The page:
Author: Tracy Syrstad and Bill Jelen
Publisher: Que, 2010
Aimed at: Those with some experience of Excel
Pros: Good techniques well presented
Cons: Lacks explanation and motivation
Reviewed by: Janet Swift
As the title proclaims, this is more than just a book. Does it give you more in practice?
Titles in Que's Using series have extra material that is available once you register ownership of your book.
There are two types of online extra.
Where you see a Tell Me More symbol there's an audio clip and the Show Me icon signals a short video.
On the whole I was impressed by the videos which quickly conveyed practical techniques that would otherwise have taken lots of words and screen dumps. The audio clips didn't seem as successful but luckily most of the ideas presented that way were also in the text. The third, and most frequent icon depicts a mouse for Let me Try It which gives a series of steps to follow to achieve a task.
This book doesn't distinguish the new features of Excel 2010 from those of the 2007 version. What is does do is make it clear that these two, with what is described as 'the intuitive Ribbon interface' are to be considered separate from the 'legacy versions' (2003 and earlier) which have a menu system that is 'harder to learn'.
It introduces Excel Starter, the cut-down version of Excel that ships with new PCs in place of Microsoft Works and has the advantage of being compatible with Excel 2010, It also includes a chapter on the Excel WebApp and SkyDrive.
The thing that is missing from this book is a basic getting started chapter. This makes it unsuitable as a book for complete beginners - although given there is plenty of getting started material available on the Microsoft website this is not necessarily a criticism. However, be prepared for the book to dive in at what you might not consider the beginning and to weave a disjointed path through the material.
For example the first chapter, Getting to Know the Excel Interface, starts with customising the Ribbon and ends with Saving as PDF, Opening Templates and Troubleshooting Excel Options. Chapter 3 on Entering Data in Excel opens with the Fill Handle and quickly moves on to Joining Text, Data Validation is its final topic.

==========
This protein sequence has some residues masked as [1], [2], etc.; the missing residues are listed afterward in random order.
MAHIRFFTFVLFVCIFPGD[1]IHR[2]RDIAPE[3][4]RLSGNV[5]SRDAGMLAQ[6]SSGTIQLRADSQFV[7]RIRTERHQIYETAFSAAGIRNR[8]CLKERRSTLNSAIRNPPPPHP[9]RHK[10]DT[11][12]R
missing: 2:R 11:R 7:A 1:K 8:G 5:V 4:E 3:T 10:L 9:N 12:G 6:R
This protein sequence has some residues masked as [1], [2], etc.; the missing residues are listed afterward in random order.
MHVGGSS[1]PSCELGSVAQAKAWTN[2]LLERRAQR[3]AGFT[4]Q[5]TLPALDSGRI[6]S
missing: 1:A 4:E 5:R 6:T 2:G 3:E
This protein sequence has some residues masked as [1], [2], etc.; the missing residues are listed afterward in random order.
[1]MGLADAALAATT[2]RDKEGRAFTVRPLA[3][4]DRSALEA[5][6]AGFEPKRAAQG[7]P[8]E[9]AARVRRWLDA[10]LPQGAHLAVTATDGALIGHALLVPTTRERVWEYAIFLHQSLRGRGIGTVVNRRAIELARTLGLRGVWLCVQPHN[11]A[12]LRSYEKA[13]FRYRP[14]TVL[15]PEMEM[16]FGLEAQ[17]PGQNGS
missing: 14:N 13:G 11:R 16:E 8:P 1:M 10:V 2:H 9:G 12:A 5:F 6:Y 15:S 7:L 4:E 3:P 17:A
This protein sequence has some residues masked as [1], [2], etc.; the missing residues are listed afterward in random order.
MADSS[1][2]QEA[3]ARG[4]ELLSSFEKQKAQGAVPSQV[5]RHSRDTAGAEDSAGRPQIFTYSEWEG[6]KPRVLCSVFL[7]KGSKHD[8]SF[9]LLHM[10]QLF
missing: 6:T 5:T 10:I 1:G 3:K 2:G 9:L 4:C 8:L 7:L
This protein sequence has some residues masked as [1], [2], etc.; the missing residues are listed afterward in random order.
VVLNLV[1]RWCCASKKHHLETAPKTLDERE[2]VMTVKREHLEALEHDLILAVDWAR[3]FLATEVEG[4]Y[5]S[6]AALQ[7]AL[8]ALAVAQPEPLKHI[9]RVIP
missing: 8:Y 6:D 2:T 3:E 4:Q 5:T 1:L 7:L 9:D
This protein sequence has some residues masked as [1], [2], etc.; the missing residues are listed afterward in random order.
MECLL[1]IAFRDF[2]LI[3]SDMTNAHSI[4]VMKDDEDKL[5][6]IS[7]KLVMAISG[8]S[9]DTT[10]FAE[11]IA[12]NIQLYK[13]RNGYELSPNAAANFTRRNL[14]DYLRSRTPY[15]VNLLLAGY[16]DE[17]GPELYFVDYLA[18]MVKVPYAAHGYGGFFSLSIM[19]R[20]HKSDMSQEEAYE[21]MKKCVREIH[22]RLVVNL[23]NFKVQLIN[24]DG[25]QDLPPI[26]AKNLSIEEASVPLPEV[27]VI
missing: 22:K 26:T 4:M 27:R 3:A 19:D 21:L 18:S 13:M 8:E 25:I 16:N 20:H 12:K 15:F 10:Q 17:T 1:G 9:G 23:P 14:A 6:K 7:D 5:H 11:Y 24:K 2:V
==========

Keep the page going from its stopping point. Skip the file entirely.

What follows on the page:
On the whole I would have welcomed more explanation and, particularly in the chapter on functions more motivation by way of discussing what it is possible to do with Excel's many features. The Let Me Try It sections succeed in giving users practice at useful techniques - but sometimes users are not going to appreciate why they are useful techniques. For example while I was really impressed with the video Creating a Pivot Table which makes a potentially confusing technique seem straightforward I did feel it missed the opportunity to give users an understanding of what is going on to that might help them know why and when simplify data in this way.
Some extra flesh on the bones is included in the audio clips but there was one clip I wanted to argue with - or at least extend. The clip in question is titled The Importance of Choosing the Right Chart Type, but rather than point out the essential difference between continuous and categorical data it doesn't make this distinction but instead considers design characteristics based on label length and number of categories. It also discusses the overuse of pie charts which I tend to agree with - but as long as you convert numbers to percentages so that you are working in terms of proportions a pie chart is always a perfectly good option. Even so the chapter is strong on all the mechanics and will enable readers to produce good looking and informative charts.